Zimbra breaks the mail server mold

Zimbra Collaboration Suite promises to break new ground in ease of use and administration

Your typical mail-contacts-calendaring system is about as well-integrated as blocks of wood nailed to a bowling ball, but the Zimbra Collaboration Suite is different. An open source collaboration server now in Beta 2, Zimbra truly behaves like a single application. A commercial edition also in the works adds features that should please enterprise admins.

Zimbra is much smarter than your typical mail client. Mouse over a name in a message header, for example, and Zimbra will show you the person's contact info from your address book or allow you to create a new contact by right-clicking. Zimbra recognizes e-mail addresses, phone numbers, and date references in message bodies, providing similar shortcuts to viewing contact and calendar info or sending a message, initiating a VoIP call, or creating an appointment. 

Zimbra allows you to search across e-mail, contacts, and calendar all at once, and you can quickly dredge up lengthy "conversations" that span many folders because Zimbra tracks message threads automatically. You can categorize messages with multiple tags and save searches based on them. All of this is handled through a sophisticated, drag-and-drop, no-refresh-necessary AJAX (Asynchronous JavaScript and XML) interface.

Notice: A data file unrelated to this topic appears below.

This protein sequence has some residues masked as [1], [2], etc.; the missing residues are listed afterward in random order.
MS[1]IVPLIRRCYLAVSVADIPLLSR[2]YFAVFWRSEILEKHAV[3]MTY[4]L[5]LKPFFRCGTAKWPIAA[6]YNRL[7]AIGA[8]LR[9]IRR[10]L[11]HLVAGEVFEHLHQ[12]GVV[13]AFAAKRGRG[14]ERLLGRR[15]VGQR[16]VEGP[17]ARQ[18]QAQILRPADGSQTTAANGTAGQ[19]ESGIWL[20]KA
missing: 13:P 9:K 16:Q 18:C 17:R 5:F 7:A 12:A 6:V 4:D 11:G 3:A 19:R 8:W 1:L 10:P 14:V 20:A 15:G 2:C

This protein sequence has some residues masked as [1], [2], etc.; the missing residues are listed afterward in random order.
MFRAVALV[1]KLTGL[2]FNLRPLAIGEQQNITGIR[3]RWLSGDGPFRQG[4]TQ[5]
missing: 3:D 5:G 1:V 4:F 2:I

The Network Edition, now available for 60-day beta trial, promises to be just as innovative from an IT standpoint, starting with its AJAX toolkit and XML Web service APIs for integrating with other apps. Enterprise administrators will appreciate goodies such as hierarchical storage management, incremental backups, and single-mailbox restores. Work remains to be done -- features such as Outlook/MAPI support and attachment searching are on the to-do list -- but Zimbra is one collaboration platform to keep an eye on.

Zimbra Collaboration Suite
Zimbra
Cost: Open Source Edition: free; Network Edition: $28 per mailbox, per year, including license and support
Available: Q1 2006

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